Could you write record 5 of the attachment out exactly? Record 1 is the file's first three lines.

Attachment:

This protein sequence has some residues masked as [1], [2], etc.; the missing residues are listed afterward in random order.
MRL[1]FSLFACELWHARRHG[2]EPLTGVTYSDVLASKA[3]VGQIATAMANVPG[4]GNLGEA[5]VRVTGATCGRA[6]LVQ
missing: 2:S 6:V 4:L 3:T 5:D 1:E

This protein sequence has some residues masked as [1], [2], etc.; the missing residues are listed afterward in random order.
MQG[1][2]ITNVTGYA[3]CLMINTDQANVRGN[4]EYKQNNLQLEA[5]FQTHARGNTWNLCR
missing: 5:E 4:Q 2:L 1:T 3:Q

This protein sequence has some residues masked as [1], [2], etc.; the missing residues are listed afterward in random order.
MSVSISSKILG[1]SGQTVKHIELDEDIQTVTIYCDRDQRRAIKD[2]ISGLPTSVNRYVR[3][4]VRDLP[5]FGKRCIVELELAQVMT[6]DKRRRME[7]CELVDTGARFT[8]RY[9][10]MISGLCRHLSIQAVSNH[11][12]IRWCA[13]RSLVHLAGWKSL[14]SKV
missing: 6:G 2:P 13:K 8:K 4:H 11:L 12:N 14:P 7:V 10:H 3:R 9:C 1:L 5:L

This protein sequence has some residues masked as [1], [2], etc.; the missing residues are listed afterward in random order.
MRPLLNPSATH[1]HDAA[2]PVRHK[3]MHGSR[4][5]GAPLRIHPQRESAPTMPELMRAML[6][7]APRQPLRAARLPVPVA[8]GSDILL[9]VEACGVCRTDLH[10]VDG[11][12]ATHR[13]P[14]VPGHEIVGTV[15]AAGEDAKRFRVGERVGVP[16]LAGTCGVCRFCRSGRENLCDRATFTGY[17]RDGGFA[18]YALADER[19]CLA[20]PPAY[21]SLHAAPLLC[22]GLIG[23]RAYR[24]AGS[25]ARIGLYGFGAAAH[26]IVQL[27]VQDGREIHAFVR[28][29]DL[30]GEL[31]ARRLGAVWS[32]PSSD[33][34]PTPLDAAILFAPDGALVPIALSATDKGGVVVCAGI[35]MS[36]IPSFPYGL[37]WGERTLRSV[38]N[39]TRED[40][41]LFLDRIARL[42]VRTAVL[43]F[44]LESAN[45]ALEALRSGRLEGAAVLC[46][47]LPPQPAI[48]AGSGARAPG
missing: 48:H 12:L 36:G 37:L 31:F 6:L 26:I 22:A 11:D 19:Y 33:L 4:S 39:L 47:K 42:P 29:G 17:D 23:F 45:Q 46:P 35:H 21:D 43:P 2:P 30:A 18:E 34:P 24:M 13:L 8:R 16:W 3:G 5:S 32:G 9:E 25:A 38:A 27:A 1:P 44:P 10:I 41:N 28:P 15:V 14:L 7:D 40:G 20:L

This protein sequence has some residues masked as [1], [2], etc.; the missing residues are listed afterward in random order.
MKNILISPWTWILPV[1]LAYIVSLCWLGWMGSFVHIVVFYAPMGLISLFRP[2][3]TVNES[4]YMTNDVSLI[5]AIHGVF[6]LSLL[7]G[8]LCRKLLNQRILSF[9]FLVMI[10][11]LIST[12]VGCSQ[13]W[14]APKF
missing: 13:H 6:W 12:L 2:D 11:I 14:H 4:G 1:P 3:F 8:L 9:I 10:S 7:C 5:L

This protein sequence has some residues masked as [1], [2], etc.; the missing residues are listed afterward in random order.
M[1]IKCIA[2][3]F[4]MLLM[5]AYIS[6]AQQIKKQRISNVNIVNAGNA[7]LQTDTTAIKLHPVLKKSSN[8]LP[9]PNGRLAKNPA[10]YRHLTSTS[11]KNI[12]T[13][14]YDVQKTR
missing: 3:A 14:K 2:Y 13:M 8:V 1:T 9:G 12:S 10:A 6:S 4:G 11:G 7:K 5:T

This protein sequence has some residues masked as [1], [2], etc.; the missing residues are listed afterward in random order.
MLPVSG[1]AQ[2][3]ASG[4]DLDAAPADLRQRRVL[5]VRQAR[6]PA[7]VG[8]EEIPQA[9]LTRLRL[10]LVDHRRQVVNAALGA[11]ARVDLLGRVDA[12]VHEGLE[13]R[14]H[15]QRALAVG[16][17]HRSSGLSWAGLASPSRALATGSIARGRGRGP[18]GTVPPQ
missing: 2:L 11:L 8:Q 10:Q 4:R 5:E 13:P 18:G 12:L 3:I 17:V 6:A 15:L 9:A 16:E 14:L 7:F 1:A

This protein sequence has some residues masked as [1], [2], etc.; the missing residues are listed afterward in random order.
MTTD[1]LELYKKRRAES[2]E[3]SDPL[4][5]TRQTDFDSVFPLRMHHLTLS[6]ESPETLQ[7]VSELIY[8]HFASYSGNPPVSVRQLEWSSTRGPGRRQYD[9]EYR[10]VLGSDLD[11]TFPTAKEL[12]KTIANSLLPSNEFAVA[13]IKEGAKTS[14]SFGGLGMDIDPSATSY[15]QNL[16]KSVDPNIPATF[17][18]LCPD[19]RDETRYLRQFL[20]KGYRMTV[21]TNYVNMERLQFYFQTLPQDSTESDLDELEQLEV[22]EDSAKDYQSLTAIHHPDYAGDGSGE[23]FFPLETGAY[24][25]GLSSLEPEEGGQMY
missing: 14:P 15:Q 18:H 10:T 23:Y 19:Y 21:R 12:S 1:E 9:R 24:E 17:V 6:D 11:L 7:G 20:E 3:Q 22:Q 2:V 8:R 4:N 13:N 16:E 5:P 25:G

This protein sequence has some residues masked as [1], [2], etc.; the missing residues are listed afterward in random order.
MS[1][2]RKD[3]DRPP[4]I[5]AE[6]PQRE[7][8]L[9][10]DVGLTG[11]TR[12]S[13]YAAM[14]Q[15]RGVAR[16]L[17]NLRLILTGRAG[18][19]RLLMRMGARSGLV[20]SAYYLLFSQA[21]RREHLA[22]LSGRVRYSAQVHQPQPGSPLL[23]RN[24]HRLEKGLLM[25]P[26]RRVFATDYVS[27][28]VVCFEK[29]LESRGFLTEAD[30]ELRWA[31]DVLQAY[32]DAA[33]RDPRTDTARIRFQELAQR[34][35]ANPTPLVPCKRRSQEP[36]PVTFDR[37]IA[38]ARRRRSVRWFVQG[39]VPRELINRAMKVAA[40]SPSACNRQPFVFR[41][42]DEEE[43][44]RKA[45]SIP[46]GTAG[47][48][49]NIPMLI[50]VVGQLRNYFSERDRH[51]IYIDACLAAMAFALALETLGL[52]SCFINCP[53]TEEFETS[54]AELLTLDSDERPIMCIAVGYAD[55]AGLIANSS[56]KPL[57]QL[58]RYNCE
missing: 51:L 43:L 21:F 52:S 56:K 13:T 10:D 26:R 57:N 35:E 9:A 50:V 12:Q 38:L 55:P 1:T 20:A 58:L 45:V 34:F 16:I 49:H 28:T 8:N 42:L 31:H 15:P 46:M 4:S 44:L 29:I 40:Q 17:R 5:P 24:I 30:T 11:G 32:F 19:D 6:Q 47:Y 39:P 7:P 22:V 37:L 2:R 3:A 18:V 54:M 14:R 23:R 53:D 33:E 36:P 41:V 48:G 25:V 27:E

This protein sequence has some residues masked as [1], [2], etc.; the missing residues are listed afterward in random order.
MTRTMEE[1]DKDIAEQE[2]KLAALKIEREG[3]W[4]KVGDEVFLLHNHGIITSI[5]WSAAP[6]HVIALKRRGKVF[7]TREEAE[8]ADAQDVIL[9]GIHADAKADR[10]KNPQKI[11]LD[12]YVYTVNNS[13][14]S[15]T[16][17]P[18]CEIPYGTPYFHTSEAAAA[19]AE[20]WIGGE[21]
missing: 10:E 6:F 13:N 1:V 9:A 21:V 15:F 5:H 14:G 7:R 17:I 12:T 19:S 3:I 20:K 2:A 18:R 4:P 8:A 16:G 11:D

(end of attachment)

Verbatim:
This protein sequence has some residues masked as [1], [2], etc.; the missing residues are listed afterward in random order.
MKNILISPWTWILPV[1]LAYIVSLCWLGWMGSFVHIVVFYAPMGLISLFRP[2][3]TVNES[4]YMTNDVSLI[5]AIHGVF[6]LSLL[7]G[8]LCRKLLNQRILSF[9]FLVMI[10][11]LIST[12]VGCSQ[13]W[14]APKF
missing: 13:H 6:W 12:L 2:D 11:I 14:H 4:G 1:P 3:F 8:L 9:I 10:S 7:C 5:L